How My Dance Team Growing Up Taught Me the Value of Content Marketing

A bit of background:
I have been fortunate enough to grow up dancing competitively since I was six years old. I have had the most incredible opportunities to travel, build insanely strong friendships and mentorships, and been able to learn what it means to be truly dedicated to something. I started competing in regional competitions with the goal of qualifying for nationals when I was a nugget.

Fast forward eight years of competing, traveling, and rehearsing/training, and I found myself completely burned out by the competition circuit. I remember thinking: “why does this matter?” and “what impact am I making?”. I knew that I wanted to get more out of all of the years of hard work that I had put in. It was then when I realized I wanted to dance professionally but in a commercial dance capacity instead of going on to dance in a college dance program/ballet or modern concert company. I was able to intern with a national dance competition, (counterproductive to my attempting to step back from competitions I know…), but I knew that this internship would provide the opportunity to network with the rockstar faculty and that it did. I made connections and gained mentors that still guide me to this day and have offered immense opportunities that positively changed the way I think. I spent a summer in LA training with Muse Dance Company at Millenium, Edge, and other renowned studios in the center of the commercial dance scene. I spent time in New York City with Project 7 Dance Company as well. Even though I stepped back from dance currently, I’ve learned ALOT about how dance fits into media when my friends have started booking roles and I’ve gotten to hear about their experiences. I noticed how product placement, content marketing strategy, and even viral campaigns are central to commercial dance. To that end, only the very elite dancers make it to this level on commercial spots that marketers are fighting to be involved in. This exemplifies how critical the intersection of dance and marketing has become.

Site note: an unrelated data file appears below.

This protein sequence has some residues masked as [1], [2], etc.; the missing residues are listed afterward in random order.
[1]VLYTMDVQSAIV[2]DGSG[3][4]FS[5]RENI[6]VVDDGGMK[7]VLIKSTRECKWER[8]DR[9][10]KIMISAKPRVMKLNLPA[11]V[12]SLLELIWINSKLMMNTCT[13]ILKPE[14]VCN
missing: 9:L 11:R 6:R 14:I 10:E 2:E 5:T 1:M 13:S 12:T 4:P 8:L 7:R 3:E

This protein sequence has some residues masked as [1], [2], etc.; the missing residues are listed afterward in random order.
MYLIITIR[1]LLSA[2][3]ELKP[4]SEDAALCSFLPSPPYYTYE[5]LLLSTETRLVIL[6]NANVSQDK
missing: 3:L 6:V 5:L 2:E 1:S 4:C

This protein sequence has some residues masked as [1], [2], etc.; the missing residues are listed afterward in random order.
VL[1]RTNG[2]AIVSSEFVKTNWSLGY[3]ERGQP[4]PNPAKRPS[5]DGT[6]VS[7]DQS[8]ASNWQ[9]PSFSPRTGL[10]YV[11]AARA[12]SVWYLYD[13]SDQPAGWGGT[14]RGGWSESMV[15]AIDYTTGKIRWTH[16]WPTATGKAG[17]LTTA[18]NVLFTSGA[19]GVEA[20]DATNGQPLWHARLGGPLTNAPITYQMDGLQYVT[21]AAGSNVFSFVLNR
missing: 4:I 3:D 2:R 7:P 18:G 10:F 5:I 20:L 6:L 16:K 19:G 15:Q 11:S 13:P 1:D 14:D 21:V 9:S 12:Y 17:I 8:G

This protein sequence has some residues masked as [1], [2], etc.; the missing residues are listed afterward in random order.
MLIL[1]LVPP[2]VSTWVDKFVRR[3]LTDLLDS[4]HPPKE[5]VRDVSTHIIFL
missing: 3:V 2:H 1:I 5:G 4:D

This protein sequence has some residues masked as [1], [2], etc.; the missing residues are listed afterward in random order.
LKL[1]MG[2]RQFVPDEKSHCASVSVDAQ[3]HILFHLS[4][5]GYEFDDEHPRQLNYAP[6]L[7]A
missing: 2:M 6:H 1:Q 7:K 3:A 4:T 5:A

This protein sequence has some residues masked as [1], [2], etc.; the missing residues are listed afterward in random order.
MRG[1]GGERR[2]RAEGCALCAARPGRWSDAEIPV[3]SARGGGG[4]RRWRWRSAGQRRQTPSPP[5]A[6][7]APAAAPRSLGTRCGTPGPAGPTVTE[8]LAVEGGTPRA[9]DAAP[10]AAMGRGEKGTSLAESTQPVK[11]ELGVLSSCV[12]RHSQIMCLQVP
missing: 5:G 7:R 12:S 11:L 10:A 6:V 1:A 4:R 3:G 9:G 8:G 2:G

Personally, I’ve clearly chosen another route with college, for now at least. Amidst my changing course, I am still fascinated by the dance industry, especially at its intersection with the marketing industry since I’m focusing on this here in undergrad at UGA. Bottom line? Marketers understand that people love watching dance, love to dance themselves, and love when a scene is made through dancers. It’s fun, exudes positive energy, and is very intentional. Perhaps more importantly, dance in marketing spots on TV, social, etc. simply makes for content that grabs people’s attention. Some of the most brilliant marketing campaigns have been centered around dance, and I’ve highlighted a few that I find particularly interesting. These provide relevant, exciting content that really matters and stirs the emotional response of target audiences.

1. Heineken “Dance More, Drink Slow” Campaign
– Heineken has a previously sports based marketing portfolio.
-This represents the transition to a more social, club scene target audience.

2. Coca-Cola “Just Dance Now” Campaign
-Les Twins dance off: how could content get more exciting? Les Twins are the commercial dance kings. Beyonce decided she loved them because of their insane talent, and she hired them to dance with her and her only on stage. Instant fame. Now their marketing tools to the team at Coca-Cola because they have such a following.
-This marked launch of movement through happiness
-push towards healthier living.

3. T-Mobile Liverpool Flash Mob
-Overall, a push to create a stronger brand presence in front of a train station. Getting regular people involved and inviting them for a mid-day dance break? Winner winner.

4. Pepsi’s “The Joy of Dance” Superbowl Spot
-Featuring Janelle Monae, this ad shows Monae walking through several scene rooms through time while holding a Pepsi until she steps into the present. The Superbowl halftime sponsor clearly utilizes the excitement that dance brings to an atmosphere to push their product.

5. Music Videos!
-Ciara “Dance like We’re Making Love” –> Beats Headphones heavily emphasized.
-Nicki Minaj “Anaconda” video–> Nicki and her dancers all wear Air Jordan shoes.
-iPhones… they’re in every music video it seems. Better luck next time, Android.
-Mayonaisse? Lady Gaga wins most unique product placement.


6. Lexus: “A Stronger Body for Greater Control” 

-The commercial spot features the poised and (ridiculously) strong Tamara Rojo, director of the English National Ballet.


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